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“When” are these reviews held? It occurs when the performance is far below target or when the performance is forecasted to be far below expected performance levels. Sometimes this is described as exception reporting. This can occur at the regularly scheduled Strategy Review Meeting or if needed, at a special leadership review meeting. The general rule is the review is done commensurate with the implementation risk. Don’t wait if the risk presents an clear and present danger!

There is another case where that would demand a leadership attention. This is where there is clear evidence that the assumed causal effect between objectives is not seen. Remember that the Balanced Scorecard is made up of a series of objectives linked in a causal effect logic – you hire the people, to do the work, to deliver to customers a product or service, which has financial impact for the organization. When this correlation is not evident, it is time to check the underlying assumptions in the model. The reasons for this can vary – your assumptions were wrong, the performance levels were not set correctly, or there are other unplanned factors (internal or external to the organization) that are impacting performance. When the evidence points to the flaw in the logic, it is time to reconvene and reassess.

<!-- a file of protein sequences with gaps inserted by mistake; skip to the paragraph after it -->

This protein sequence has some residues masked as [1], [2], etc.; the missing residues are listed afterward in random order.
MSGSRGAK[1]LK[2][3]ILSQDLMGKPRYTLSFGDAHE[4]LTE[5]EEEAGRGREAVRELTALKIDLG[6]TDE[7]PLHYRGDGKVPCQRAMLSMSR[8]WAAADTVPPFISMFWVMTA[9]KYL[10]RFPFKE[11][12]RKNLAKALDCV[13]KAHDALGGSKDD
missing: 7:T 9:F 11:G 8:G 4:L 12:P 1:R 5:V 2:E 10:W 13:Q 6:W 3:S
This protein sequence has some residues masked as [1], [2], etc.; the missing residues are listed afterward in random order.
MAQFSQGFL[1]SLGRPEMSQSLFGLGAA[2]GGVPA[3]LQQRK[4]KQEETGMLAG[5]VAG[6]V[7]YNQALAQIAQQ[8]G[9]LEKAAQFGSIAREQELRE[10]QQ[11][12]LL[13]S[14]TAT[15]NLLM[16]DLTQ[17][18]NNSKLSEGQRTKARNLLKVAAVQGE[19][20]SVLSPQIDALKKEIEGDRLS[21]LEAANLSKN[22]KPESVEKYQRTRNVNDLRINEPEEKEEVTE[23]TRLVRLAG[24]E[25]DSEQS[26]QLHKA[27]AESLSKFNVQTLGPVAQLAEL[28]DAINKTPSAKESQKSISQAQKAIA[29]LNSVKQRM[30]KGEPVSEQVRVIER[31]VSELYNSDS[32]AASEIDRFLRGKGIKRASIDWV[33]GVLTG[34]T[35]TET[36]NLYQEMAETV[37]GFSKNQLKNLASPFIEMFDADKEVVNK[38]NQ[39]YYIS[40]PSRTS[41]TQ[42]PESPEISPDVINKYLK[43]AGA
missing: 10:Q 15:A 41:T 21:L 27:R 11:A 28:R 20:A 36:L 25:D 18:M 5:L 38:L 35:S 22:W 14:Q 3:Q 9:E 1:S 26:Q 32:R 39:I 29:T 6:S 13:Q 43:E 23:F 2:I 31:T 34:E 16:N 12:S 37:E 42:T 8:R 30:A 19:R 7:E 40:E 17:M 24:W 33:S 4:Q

Therefore, in the Balanced Scorecard Strategy Implementation Practice you measure two things: whether you are doing what you said you need to do – variance reporting and whether you are doing the right things – causation / correlation. Both are appropriate topics for the Strategy Review Meeting. Too often we do the variance reporting and fail to check the underlying causal relationships.

To optimize the BSC Strategy Implementation Process we need to keep in mind a few critical points:

  1. You get what you measure – so measure the right things
  2. Strategy is a hypothesis – that needs to be tested
  3. Leadership is the critical success factor – the Leader owns the strategy
  4. Ownership through Stewardship - keeps the Leadership Team involved
  5. The Strategy Review Meeting – is the forum for review, learning and adapting

By following these 5 simple rules, you can ensure your strategy is well managed and can change with the times.

 

Topics: Strategy Review Meetings Strategic Planning